‘Oriolus oriolus, Mrs Gormley-Stuart. It was sitting on your gate. Very rare in the UK. Beautiful specimen. I was watching it from the rhododendrons. I’m afraid you scared it away with your unusual driving technique.’

I ostentatiously adjusted the field glasses hanging from my neck and waited for an apology.

‘Oh, really. I’m afraid I did make rather a crash.’

That was nearly an apology. I missed the word ‘sorry’ but small mercies have to be accepted.

Various members of the house-staff were running down the drive and a police car could be heard turning into the lane. The gardener was making conciliatory noises, and she lapping them up, so I wandered off in the direction of home and sent Vera a message, warning her not to wait. Larissa would be a while.

Mid-morning Vera phoned.

‘Don’t wait for me this afternoon. I’ve decided to go shopping now I am here.’

‘OK. That’s fine.’

‘Larissa phoned to apologise for missing me. The reason she gave was a bit vague. Some accident, she said. Do you know anything?’

‘Apparently, she forgot to open the gate before driving onto the highway, but she’s not hurt.’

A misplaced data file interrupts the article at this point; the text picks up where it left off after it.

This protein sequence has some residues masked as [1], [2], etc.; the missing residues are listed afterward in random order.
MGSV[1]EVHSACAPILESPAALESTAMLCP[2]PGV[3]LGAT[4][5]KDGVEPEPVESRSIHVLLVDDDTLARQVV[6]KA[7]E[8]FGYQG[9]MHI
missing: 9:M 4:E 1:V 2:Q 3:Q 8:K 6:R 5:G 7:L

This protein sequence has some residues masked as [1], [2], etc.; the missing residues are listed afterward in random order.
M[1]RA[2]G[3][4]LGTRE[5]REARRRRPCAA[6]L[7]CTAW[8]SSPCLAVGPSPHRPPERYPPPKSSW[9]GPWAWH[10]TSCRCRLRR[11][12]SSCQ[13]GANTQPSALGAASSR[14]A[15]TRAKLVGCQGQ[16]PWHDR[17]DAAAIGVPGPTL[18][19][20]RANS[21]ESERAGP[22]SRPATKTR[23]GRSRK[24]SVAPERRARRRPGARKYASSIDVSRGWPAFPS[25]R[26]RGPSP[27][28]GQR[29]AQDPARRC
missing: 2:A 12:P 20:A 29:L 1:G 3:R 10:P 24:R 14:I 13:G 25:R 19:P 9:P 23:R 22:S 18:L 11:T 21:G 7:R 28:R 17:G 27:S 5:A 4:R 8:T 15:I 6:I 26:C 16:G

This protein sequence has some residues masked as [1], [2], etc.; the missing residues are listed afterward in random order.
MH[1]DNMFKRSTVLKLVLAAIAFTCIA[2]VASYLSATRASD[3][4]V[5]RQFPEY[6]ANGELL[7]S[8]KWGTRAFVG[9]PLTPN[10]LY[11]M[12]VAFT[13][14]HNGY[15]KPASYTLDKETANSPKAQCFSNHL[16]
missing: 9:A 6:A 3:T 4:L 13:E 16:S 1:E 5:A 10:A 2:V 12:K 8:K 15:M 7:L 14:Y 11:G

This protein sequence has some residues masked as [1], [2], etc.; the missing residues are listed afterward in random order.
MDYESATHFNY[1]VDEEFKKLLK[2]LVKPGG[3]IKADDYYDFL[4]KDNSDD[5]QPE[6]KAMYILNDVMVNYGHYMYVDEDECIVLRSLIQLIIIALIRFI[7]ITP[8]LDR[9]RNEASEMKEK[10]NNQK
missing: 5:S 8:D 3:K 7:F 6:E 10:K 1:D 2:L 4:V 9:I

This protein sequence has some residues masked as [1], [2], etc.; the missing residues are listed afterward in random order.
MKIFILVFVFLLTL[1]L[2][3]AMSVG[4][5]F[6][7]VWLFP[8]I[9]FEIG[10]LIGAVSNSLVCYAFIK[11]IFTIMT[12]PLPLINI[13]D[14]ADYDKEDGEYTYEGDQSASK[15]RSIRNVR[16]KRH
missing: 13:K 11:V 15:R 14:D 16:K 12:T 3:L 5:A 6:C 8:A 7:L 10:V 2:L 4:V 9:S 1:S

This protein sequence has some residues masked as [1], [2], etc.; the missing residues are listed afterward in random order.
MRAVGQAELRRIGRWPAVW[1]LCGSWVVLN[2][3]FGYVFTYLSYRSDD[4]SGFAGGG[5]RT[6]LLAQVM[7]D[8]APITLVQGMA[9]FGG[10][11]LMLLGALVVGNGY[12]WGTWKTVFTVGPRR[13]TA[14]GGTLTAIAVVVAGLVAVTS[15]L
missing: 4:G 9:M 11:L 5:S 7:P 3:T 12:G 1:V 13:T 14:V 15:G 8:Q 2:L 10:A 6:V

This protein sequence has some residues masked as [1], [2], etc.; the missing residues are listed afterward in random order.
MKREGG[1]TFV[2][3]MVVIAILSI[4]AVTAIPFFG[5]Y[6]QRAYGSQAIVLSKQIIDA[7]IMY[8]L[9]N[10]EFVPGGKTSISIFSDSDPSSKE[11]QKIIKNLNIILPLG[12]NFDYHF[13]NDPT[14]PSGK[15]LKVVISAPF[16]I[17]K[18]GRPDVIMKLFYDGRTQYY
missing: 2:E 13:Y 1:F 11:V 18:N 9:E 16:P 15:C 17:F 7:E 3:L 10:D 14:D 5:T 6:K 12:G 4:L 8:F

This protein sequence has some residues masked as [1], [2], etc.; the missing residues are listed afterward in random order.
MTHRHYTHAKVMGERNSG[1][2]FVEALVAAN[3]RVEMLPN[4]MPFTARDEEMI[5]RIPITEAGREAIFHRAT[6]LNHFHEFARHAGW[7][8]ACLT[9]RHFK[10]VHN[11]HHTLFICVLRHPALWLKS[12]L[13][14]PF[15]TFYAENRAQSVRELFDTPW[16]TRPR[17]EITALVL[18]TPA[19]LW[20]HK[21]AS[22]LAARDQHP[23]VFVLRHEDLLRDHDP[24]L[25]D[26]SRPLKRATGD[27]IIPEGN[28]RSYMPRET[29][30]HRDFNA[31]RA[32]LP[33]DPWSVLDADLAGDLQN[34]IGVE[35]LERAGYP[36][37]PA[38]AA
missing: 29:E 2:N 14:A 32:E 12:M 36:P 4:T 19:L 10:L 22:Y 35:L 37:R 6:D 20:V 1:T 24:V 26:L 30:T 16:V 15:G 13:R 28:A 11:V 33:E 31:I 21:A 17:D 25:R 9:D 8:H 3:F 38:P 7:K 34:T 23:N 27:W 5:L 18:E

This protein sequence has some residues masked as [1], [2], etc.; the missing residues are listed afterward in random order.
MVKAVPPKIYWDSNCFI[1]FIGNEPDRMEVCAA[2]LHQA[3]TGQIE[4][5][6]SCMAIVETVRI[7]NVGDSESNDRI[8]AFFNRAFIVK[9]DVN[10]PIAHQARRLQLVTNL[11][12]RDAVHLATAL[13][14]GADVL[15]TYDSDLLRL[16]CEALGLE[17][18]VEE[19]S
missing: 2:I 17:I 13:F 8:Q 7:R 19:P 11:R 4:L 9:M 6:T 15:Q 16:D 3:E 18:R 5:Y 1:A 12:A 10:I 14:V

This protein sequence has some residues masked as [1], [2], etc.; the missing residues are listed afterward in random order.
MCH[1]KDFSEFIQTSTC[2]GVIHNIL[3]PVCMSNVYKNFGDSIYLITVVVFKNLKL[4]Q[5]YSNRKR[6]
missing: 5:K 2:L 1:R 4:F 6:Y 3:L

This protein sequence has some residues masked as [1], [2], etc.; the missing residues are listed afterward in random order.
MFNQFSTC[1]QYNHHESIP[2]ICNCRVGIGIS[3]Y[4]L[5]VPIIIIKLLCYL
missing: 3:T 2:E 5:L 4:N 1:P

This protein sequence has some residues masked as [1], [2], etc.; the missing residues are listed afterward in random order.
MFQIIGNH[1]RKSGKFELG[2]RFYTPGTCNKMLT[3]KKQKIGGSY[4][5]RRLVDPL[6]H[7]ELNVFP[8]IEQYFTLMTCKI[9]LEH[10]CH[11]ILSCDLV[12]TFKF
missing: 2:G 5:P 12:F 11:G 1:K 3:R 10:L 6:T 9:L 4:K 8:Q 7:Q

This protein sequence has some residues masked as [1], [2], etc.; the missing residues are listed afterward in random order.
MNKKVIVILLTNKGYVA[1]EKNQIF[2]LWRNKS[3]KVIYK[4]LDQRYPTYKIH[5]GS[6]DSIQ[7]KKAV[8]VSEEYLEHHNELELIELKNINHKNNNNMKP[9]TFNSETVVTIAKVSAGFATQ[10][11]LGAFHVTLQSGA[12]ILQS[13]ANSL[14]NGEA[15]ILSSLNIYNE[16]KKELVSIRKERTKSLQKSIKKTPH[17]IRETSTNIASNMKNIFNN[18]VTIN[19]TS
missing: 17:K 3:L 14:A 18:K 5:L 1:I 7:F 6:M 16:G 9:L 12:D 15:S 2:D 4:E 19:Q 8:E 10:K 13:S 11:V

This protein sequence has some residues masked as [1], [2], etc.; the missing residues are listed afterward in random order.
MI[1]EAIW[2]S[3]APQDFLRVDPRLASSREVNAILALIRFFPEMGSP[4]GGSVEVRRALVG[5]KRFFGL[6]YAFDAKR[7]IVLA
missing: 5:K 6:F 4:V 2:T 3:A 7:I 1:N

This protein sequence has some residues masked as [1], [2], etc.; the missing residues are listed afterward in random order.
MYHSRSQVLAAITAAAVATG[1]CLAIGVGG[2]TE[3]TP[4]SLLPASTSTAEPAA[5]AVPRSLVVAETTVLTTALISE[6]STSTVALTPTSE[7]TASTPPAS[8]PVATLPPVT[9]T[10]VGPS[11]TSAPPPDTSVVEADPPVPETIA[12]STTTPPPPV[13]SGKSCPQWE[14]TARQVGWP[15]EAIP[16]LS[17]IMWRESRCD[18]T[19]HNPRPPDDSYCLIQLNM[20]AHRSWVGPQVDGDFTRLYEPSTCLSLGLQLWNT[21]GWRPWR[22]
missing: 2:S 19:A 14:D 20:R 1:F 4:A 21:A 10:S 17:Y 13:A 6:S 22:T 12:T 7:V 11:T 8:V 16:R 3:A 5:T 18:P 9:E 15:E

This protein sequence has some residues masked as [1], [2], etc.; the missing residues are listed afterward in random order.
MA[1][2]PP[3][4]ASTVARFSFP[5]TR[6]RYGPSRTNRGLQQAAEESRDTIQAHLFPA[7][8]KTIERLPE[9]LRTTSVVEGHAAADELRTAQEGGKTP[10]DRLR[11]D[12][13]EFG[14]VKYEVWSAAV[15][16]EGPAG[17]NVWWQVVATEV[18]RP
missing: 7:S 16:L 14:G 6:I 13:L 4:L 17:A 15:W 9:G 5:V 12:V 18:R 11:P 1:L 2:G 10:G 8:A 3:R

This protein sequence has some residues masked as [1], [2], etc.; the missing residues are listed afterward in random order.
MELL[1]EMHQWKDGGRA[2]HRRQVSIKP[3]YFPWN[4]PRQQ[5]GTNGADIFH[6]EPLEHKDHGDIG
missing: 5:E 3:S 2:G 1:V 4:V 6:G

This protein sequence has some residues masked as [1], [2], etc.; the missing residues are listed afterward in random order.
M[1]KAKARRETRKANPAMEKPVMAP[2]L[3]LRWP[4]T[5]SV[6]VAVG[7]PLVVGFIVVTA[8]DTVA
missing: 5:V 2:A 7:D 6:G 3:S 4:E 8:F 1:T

Vera finished with a curt, ‘Oh dear,’ and rang off.

My day should have been perfect! Larissa ram-raids her own gate. Brilliant!


I knew we had caused an accident that could have resulted in injury. The idea to trap Larissa the wrong side of her gate, now seemed not so harmless and I had involved Sonya in the doomed escapade. The fallout was incalculable, and the nervous tummy I was developing reminded me of that.

Larissa’s house and car insurers won’t take the claim lying down. We have stirred up two insurance investigations and the police. One of them is bound to spot the sabotage.

I hope you enjoyed these chapters. There is more to come in the next weeks, but hopefully you can’t wait and might want to try the e-book version – just £0.99 or use Kindle Unlimited.

For US readers

Published by Clive La Pensée

Clive La Pensée, ex-science teacher, recognised writer on history of beer, novelist, expressionist, dreamer, believer in never giving up, empathiser, hopeful for a future without class, gender or racial prejudice. It's tough and at the moment, one has to remember distance travelled, rather than where we are at.